I gathered that Trungpa for example did hurt his public image -- stories I've read of him, presented as an exemplar of crazy wisdom behaviour, are at least a superficial reminder of remarkable or 'anti-social' behaviour of other people one can meet -- social outcasts; 'underdogs'.

  • 1
    Please no "answers" from outside the tradition. – Andrei Volkov Oct 21 '19 at 1:58
2

What is Crazy Wisdom?

See Wikipedia.

Is there a notable difference between "crazy wisdom", "just plain crazy", and, "undisciplined, predatory, sociopathic"?

In the case of ordinary craziness, we are constantly trying to win the game. We might even try to turn craziness into a credential of some kind so we can come out ahead. We might try to magnetize people with passion or destroy them with aggression or whatever. There’s a constant game going on in the mind. Mind’s game- constant strategies going on- might bring us a moment of relief occasionally, but that relief has to be maintained by further aggression.

In the case of primordial craziness, we do not allow ourselves to get seduced by passion or aroused by aggression at all. We relate to these experiences as they are, and if anything comes up in the midst of that complete ordinariness and begins to make itself into a “big deal,” then we cut it down- without any special reference to whether it is good or bad. Crazy wisdom is just the action of truth. It cuts everything down. It doesn’t even try to translate falseness into truthfulness, because even that in itself is corruption. It is ruthless, because if you want the complete truth, if you want to be completely wholly wholesome, than any suggestion that comes up of translating whatever arises into “your terms” is not worth “looking into.”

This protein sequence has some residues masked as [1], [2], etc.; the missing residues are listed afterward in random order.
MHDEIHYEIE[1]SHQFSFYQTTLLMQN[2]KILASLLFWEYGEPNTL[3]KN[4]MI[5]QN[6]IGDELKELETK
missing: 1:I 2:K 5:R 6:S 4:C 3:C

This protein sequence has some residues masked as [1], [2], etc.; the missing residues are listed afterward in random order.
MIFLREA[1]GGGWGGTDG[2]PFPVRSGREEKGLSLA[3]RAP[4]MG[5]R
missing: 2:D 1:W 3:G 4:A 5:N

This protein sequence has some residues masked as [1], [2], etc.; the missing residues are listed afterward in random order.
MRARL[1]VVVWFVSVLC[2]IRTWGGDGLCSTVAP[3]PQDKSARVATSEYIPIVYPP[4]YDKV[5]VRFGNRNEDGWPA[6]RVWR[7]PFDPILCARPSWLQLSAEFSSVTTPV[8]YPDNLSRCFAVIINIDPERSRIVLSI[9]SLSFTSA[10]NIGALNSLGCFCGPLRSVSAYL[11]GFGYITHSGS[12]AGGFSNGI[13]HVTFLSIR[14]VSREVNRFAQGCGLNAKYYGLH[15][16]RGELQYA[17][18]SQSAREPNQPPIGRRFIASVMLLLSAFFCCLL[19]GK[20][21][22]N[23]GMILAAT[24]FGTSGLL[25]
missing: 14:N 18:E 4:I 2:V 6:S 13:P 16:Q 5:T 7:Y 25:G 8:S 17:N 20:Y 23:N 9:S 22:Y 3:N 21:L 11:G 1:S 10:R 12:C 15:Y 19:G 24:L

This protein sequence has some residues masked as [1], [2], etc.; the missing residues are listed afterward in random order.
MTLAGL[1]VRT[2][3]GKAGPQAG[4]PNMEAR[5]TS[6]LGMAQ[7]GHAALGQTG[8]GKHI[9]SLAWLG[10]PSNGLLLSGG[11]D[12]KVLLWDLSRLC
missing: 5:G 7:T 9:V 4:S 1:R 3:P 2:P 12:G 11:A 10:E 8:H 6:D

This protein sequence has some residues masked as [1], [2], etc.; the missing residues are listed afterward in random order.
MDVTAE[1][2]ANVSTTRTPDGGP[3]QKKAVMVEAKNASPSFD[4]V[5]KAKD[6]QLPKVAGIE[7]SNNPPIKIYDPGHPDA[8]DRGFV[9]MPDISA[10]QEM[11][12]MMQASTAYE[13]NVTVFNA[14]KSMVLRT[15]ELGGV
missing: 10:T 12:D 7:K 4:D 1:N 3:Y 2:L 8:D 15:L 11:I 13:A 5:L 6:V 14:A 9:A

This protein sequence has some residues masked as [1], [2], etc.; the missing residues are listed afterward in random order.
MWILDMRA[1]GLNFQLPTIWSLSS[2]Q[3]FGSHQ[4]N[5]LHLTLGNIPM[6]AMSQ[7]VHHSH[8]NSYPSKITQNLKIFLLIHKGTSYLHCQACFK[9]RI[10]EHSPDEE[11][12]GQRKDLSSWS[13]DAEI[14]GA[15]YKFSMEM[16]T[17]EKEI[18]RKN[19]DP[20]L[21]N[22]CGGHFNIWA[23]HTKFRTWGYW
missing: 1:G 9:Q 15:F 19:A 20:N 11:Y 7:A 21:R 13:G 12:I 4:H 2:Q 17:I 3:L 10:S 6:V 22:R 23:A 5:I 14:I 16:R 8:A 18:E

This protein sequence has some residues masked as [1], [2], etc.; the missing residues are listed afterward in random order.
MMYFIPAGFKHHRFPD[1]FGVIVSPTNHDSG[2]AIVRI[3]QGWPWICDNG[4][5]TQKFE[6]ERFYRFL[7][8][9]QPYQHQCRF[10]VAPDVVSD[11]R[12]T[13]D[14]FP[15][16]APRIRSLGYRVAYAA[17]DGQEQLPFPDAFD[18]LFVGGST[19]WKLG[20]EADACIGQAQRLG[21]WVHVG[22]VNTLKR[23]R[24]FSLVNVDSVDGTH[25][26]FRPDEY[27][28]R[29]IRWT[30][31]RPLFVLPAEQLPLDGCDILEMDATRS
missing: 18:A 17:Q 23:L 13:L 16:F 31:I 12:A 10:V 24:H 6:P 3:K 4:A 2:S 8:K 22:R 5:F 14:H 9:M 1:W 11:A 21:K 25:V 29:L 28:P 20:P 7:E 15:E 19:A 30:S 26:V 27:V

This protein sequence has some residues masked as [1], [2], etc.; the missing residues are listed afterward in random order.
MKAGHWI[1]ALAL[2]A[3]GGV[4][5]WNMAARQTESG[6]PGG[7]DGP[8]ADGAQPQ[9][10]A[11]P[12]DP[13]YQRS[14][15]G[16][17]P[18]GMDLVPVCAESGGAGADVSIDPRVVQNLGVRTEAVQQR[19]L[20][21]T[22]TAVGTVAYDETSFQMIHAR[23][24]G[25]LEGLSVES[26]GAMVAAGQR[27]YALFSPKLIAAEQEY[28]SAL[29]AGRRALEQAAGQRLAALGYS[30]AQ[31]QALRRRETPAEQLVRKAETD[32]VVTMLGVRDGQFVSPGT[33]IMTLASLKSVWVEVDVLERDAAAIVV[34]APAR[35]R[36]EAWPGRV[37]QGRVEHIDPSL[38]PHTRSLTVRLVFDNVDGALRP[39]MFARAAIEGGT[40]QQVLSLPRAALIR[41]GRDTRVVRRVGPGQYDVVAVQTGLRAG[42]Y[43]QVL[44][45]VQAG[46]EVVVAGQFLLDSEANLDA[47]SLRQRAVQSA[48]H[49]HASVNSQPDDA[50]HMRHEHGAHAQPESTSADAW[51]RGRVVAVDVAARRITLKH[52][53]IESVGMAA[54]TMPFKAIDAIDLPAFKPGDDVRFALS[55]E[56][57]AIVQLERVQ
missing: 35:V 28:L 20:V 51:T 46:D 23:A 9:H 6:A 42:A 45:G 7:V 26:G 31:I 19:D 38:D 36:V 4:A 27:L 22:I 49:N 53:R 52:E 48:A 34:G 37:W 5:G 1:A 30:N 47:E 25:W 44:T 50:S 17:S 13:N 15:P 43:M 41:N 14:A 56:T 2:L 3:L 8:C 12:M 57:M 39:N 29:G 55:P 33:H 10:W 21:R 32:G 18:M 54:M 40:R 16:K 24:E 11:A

On the other hand, the usual crazy approach is completely up for that kind of thing – for making whatever comes up to fit into your thing. You make it suit what you want to be, suit what you want to see. But crazy wisdom becomes completely accurate out of the moment of things as they are.

~Chogyam Trungpa, Crazy Wisdom

-- So the key difference is, ordinary craziness is acting out of Ego's overwhelming passions, aggression, and delusions - and "crazy wisdom" is acting out of enlightened mind but without concessions towards deluded samsaric ideas about right and wrong.

Does it have a specific direction (guiding light), or purpose (destination)?

To cut through student's samsaric attachments and neurosis.

What's the 'right' way to act or react or view, if any, if you meet with or even are such a one?

Please see Dzongsar Khyentse Rinpoche's "Guru and Student in the Vajrayana" (original post on Facebook is here).

2